The Brady attorneys agreed to leave the case after it was disclosed that the organization posted information over the weekend that Conen had ruled inadmissible. Brady has since taken down the information in question, and it was not disclosed in open court. Conen discussed the matter off the record with attorneys in his chambers before coming into open court and making brief comments on the record, according to a transcript.

What “information” did the Bradys divulge? Not specified.

As part of’s “wiped clean” Watchdog series (“For two years, the Journal Sentinel has investigated how Congress has created special rules for gun stores that protect even the biggest sellers of guns to criminals”) the paper’s most recent story reveals that the Judge in the case upbraided Brady’s lawyers for the breach.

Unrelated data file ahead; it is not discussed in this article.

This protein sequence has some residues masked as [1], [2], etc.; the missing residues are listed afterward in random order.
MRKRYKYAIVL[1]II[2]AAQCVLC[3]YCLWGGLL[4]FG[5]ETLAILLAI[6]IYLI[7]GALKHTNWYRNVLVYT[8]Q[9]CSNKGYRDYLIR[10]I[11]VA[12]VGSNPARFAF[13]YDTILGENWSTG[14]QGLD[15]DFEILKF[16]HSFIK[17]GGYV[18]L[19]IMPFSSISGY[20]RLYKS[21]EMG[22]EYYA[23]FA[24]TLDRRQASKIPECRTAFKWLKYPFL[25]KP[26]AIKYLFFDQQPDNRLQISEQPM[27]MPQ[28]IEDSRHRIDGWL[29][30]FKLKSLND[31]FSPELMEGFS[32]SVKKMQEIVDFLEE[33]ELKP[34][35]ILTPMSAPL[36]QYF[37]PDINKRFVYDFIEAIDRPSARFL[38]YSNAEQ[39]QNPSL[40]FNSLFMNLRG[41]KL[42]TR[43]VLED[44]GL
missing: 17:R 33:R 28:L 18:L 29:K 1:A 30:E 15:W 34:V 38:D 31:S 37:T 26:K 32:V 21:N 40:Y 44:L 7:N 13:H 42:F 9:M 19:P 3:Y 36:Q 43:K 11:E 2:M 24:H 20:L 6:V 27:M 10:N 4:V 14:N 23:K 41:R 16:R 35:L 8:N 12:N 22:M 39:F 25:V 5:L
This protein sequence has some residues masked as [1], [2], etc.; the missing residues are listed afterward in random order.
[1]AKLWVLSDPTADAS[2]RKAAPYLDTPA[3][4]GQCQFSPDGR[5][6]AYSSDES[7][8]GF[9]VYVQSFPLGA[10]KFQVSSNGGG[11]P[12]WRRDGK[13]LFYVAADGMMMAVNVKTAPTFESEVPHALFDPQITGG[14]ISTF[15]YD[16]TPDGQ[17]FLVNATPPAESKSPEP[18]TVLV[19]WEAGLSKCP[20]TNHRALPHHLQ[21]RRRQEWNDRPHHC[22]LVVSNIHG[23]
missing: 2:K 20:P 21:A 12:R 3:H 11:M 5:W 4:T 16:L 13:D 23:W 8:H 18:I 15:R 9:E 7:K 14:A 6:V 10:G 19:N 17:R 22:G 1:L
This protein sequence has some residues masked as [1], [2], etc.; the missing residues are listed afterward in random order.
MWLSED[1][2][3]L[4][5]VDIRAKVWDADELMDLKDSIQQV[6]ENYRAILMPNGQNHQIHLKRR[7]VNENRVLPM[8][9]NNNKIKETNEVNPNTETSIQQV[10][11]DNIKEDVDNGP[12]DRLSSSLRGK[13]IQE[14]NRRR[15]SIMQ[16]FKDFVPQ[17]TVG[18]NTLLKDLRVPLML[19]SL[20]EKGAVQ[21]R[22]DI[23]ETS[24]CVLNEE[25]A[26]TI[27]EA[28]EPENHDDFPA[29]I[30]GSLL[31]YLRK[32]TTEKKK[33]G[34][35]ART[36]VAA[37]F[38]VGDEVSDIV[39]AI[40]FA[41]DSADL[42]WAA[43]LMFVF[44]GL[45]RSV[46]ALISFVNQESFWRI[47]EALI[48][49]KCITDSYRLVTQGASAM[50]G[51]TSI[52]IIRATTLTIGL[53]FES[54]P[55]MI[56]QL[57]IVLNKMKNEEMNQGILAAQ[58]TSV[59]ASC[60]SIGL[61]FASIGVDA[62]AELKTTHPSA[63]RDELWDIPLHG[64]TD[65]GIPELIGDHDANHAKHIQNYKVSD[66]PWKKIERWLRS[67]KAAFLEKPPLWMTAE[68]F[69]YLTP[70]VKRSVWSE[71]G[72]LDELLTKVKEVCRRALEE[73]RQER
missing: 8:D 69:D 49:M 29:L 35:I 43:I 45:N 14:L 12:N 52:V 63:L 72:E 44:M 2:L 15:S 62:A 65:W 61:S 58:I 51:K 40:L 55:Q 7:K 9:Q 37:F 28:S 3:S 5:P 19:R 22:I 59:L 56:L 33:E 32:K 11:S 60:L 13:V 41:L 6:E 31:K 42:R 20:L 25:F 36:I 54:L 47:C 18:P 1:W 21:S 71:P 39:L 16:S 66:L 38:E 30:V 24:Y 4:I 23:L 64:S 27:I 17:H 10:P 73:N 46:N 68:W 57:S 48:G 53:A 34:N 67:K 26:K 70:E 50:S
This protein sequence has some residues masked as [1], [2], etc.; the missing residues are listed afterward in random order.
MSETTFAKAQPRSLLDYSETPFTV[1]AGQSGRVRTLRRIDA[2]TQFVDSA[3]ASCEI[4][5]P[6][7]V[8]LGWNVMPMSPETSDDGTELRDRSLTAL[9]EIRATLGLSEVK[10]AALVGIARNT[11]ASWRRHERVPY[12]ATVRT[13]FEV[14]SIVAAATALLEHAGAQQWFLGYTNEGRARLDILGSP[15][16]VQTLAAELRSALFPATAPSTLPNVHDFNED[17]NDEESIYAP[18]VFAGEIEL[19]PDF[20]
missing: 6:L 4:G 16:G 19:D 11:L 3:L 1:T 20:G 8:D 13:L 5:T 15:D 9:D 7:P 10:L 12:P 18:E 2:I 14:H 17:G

In court Monday, [Judge] Conen admonished Lowy for the conduct and ordered the lawyers not to discuss any more of the materials in public “contrary to the laws of ethics or the rules of ethics in the state of Wisconsin.”

“I don’t how things are practiced in Washington, D.C., or New York or anywhere else, but out here in the Midwest we have certain rules. … This is something that cannot be done, and it cannot be done through surrogates,” Conen said, according to the transcript. “The whole idea is to have a fair trial for absolutely everyone.”

Unless the remaining lawyer can prove criminal negligence, Badger Guns will most likely walk away from this debacle. But not before their reputation has been impugned and their business threatened. [h/t JP]

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    • I generally agree.

      A bit of searching turned up this (partial) old summary at the Brady website:

      “Kunisch & Norberg v. Badger Guns (Wisconsin)